Bluefield Daily Telegraph, Bluefield, WV

January 12, 2014

Finding the fountain of youth


Bluefield Daily Telegraph

— — On my way up the bleachers — still painted a deep royal blue  — a gentleman said, “You be sure to write about tonight in the newspaper.” I never make a promise on what I am going to write in my columns. You never know what can happen between that moment and the day I sit down at my desk in the newsroom. But I knew I would write about that Saturday night. It isn’t everyday you get to put on a basketball jersey and pretend you are 17 again.

It has been a week since the Mercer Christian Academy alumni games. My sore muscles have recovered from four quarters of basketball. I sprinted down the court. I jumped for loose balls and played man-to-man defense. I loved every second of it because for an hour or so, I felt like a teenager again instead of 33-year-old wife and stepmom.

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Beauty companies love women in their 30s. We are prime marketing targets for creams, lotions, serums and more. The fountain of youth, which we never thought of before, has become more appealing in this decade of life. I have fallen for a few splashy, well-design ads in the magazines. I am always disappointed. I don’t glow. Neither do I look any younger. The mascaras I pick out never seem make my lashes as big and dark as the model. All tricks of the trade, I assume. Or smoke and mirrors. Celebrities spend millions in beauty treatments and plastic surgery. Most end up looking unnatural. Some look ridiculous. Yet thousands of women crave a nip, tuck, filler, injection, nose job and more. Plastic surgery is neutral territory. If a person truly desires a change, they are entitled to find their happiness. But there is a line drawn down the cosmetic counter. No industry, Hollywood celebrities or magazine should make any of us feel our best isn’t good enough. We can each find our own fountain of youth without pressure from outside sources.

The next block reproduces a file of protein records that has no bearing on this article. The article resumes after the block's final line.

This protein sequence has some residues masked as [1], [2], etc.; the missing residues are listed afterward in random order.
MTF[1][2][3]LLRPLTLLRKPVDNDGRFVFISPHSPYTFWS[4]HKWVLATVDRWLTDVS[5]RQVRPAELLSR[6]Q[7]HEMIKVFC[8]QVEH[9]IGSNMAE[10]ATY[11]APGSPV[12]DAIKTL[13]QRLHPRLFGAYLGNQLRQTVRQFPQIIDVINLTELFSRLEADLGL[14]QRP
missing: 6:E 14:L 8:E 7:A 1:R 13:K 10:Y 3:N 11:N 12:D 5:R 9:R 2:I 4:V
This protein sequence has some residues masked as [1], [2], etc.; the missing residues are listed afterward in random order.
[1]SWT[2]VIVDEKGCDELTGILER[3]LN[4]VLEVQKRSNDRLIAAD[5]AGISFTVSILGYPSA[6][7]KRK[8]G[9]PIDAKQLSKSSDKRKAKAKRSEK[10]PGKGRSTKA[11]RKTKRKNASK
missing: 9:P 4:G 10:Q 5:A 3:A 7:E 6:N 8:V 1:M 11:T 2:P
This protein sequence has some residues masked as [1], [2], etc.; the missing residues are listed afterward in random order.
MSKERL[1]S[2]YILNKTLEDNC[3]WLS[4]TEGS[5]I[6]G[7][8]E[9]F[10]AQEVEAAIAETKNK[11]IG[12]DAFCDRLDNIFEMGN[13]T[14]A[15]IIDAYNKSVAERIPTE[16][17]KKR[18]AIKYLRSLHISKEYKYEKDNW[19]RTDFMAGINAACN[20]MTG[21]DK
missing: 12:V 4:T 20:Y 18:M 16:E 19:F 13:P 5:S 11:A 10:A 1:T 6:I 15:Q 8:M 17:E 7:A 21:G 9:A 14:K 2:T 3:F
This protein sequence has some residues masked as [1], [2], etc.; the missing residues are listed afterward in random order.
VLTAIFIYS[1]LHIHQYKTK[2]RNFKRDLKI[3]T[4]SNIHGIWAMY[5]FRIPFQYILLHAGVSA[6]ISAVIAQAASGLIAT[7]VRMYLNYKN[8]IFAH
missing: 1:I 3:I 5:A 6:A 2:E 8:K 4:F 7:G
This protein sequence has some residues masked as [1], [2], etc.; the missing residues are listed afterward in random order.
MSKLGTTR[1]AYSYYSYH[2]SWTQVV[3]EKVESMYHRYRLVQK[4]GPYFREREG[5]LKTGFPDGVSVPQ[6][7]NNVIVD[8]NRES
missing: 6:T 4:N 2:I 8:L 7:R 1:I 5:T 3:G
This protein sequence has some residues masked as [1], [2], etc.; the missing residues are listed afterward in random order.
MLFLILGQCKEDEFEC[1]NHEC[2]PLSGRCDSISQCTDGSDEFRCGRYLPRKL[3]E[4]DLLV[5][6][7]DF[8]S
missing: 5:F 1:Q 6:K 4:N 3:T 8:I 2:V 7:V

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I have thought about what I would change if I had the ability and resources. My eyes are small. My hair is half straight/half curly. My nails never grow. I can always find something. It is a bad habit, almost like biting your nails or leaving a cabinet open. I don’t believe a woman is 100 percent confident ever day. We have Mondays when our hair looks flat. Days where we oversleep or have a nasty winter cold. But self-esteem is a trait we build throughout a lifetime. It takes years to create self-esteem. That is why I wouldn’t trade places with any 17 year old. On  bad days, I find my self worth despite living in a society that believes I need fuller lashes, shiny hair and a facial. Beauty products and treatments are a treat, not a lifestyle or fountain of youth.

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No beauty product or pedicure has lead me to the fountain of youth. But I got a taste of it on the basketball court. Remembering the hobbies and loves from our youth is an instant time machine. It had been years since I played a game with friends. I was clumsy with the basketball. It felt strange in my hands, unfamiliar. Everything else was the same. The body doesn’t forget. Hands up for defense, box out for the rebound, sprint down the court. It was easier in the 90s, I admit, but nowhere near as satisfying as last weekend. I had found my youth.

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It will probably be awhile before I play basketball again. Life, work and other fitness-related sports have my attention. However, I know the secret to feeling young. Find the sport, the instrument, the class, the activity and the hobby of youth. Revisit it, even if its hard or challenging. You will be surprised where it takes you on memory lane. That is something no one can advertise in magazine.

Jamie Null is the Lifestyle editor of the Daily Telegraph. Contact her at jnull@bdtonline.com or on Twitter @BDTParsell.